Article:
Reed, Mitrano Spar Over Open Heroin Injection Sites

WASHINGTON – U.S. Congressman Tom Reed, again called challenger Tracy Mitrano’s (D) idea of utilizing open heroin injection sites an “extreme liberal position” during a conference call Tuesday morning with regional reporters. 
“I think embracing that extreme liberal position of open heroin injection sites is absolutely wrong for our future,” Reed said. “Having them in our communities as a solution to the heroin problem, as (Mitrano) has said repeatedly over this campaign, to me, shows the contrast because her extreme liberal position, versus ours, which are practical, on-the-ground, hard-worked based, evidence-based, solutions to this terrible epidemic that is occurring in front of us.”
Reed said that various police chiefs and district attorneys throughout the district are opposed to the open injection sites.
Mitrano, during a teleconference of her own Tuesday, said that the sites should be legalized for communities who want to use them to control drug trafficking.
“We make them legal for the communities that want to use them as the vehicle to try to control drug trafficking in their area, and to get addicts into treatment,” Mitrano said. “We consider where there is a community that can manage these sites as a way to stem the tide of the illegal drug trade, because it’d be under the watch of law enforcement, and use it as a bridge to get people into treatment.”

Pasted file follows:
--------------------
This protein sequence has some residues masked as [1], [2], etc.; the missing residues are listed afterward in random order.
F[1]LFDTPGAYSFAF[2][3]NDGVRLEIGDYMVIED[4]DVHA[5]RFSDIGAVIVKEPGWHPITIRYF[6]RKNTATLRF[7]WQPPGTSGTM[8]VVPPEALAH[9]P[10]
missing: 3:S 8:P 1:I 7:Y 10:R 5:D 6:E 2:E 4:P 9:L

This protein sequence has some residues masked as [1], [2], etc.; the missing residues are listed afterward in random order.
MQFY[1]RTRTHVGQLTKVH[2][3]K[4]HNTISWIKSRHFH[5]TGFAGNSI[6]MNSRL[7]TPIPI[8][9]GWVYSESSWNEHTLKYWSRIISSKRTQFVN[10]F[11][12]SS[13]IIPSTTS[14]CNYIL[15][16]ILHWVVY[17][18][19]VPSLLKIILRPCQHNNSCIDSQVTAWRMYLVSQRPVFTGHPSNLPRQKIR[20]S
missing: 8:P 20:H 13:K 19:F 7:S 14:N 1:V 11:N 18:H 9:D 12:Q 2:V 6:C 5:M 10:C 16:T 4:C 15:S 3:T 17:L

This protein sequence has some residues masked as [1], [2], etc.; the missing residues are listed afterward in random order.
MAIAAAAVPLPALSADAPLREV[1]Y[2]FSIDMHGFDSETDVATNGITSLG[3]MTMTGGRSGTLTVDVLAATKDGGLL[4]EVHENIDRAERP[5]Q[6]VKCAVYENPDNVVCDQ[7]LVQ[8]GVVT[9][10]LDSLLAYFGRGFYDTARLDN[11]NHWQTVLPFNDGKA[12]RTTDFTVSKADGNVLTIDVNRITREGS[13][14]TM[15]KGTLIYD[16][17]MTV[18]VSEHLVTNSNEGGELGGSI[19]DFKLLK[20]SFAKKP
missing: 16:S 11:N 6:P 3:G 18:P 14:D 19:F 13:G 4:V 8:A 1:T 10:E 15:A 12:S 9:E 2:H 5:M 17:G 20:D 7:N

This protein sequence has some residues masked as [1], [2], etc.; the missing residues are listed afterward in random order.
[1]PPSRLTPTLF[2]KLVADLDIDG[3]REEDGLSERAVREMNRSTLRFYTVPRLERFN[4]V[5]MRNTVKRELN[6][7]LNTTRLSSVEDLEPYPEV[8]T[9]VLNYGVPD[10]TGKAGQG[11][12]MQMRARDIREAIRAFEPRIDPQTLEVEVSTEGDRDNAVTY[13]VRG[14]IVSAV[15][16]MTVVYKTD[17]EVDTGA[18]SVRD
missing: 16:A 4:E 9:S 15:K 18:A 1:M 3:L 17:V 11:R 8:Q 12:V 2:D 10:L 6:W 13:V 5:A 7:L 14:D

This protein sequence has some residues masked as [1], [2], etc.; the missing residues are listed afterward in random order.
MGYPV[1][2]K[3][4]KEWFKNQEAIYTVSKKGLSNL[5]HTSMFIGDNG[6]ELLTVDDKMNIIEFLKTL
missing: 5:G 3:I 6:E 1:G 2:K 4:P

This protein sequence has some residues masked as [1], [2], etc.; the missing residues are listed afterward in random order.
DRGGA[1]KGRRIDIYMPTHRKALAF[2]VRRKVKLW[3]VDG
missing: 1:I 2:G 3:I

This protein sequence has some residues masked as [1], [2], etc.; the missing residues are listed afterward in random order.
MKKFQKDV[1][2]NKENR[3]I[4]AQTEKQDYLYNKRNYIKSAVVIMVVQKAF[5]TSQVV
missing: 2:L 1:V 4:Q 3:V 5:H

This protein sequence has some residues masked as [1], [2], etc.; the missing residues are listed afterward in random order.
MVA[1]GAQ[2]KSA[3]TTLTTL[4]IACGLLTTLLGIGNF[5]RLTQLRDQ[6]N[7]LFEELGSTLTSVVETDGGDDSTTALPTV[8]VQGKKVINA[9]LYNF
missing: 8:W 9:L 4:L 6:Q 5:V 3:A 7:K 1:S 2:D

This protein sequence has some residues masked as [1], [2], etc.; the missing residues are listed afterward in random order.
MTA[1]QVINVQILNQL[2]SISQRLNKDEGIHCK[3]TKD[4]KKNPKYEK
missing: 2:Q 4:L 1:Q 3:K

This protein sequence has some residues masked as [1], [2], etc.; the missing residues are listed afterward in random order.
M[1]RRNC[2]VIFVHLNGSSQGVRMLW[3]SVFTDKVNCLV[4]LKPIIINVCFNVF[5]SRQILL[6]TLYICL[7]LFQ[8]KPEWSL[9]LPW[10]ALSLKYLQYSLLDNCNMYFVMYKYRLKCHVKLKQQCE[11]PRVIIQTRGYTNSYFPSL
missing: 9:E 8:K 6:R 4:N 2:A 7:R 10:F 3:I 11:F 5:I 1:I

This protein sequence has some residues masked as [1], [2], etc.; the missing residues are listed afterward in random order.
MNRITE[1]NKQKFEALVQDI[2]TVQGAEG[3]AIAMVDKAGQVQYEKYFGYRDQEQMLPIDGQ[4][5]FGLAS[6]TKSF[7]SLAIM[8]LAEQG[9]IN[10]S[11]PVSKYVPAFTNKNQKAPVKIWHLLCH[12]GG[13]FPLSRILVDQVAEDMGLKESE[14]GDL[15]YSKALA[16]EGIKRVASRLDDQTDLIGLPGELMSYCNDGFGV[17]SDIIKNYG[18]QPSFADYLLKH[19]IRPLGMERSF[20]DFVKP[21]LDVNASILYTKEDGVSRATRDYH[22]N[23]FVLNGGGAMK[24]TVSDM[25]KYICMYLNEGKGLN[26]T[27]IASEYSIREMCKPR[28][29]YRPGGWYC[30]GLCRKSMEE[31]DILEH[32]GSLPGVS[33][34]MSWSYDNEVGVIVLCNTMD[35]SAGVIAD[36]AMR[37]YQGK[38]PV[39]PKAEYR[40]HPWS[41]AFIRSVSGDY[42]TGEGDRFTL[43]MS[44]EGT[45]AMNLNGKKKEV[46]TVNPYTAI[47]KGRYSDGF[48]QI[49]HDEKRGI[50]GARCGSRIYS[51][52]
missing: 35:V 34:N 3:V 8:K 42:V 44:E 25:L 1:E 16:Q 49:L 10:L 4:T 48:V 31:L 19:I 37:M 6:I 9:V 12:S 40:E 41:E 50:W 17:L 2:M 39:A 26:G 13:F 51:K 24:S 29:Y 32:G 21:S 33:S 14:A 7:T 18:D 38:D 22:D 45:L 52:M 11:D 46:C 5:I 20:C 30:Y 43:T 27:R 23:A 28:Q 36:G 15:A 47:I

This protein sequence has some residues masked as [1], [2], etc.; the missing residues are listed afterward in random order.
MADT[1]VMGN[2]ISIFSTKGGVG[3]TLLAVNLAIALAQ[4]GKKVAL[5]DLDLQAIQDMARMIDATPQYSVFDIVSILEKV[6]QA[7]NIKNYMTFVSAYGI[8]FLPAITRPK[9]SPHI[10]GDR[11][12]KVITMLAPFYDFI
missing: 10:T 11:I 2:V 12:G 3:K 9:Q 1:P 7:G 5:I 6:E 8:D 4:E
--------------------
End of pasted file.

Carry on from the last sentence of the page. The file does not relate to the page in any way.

“We should consider whether those communities that want to take this option to stem the illegal drug trade, and to try to get addicts into treatment, and not spread communicable disease, have the option to do it. That’s my position.”
Reed was asked to detail how the federal government has allocated resources towards the opioid crisis. Reed said that the last budget included billions of dollars towards resources to combat the opioid crisis.
“We have allocated, in the last budget, $4.7 billion dollars for additional resources to go towards fighting this issue so, loud and clear, we have action on the books to make sure we are addressing this crisis,” Reed said. “Two hundred thousand dollars, last week, in Chautauqua County, was awarded to a coordinator position that will assist in the local level.”
“The money is already starting to come through, and rightfully so, as well as the additional resources and authority and flexibility to deal with this on all fronts, to attack this epidemic the right way, not to an extreme way of open heroin injection sites in our community.”

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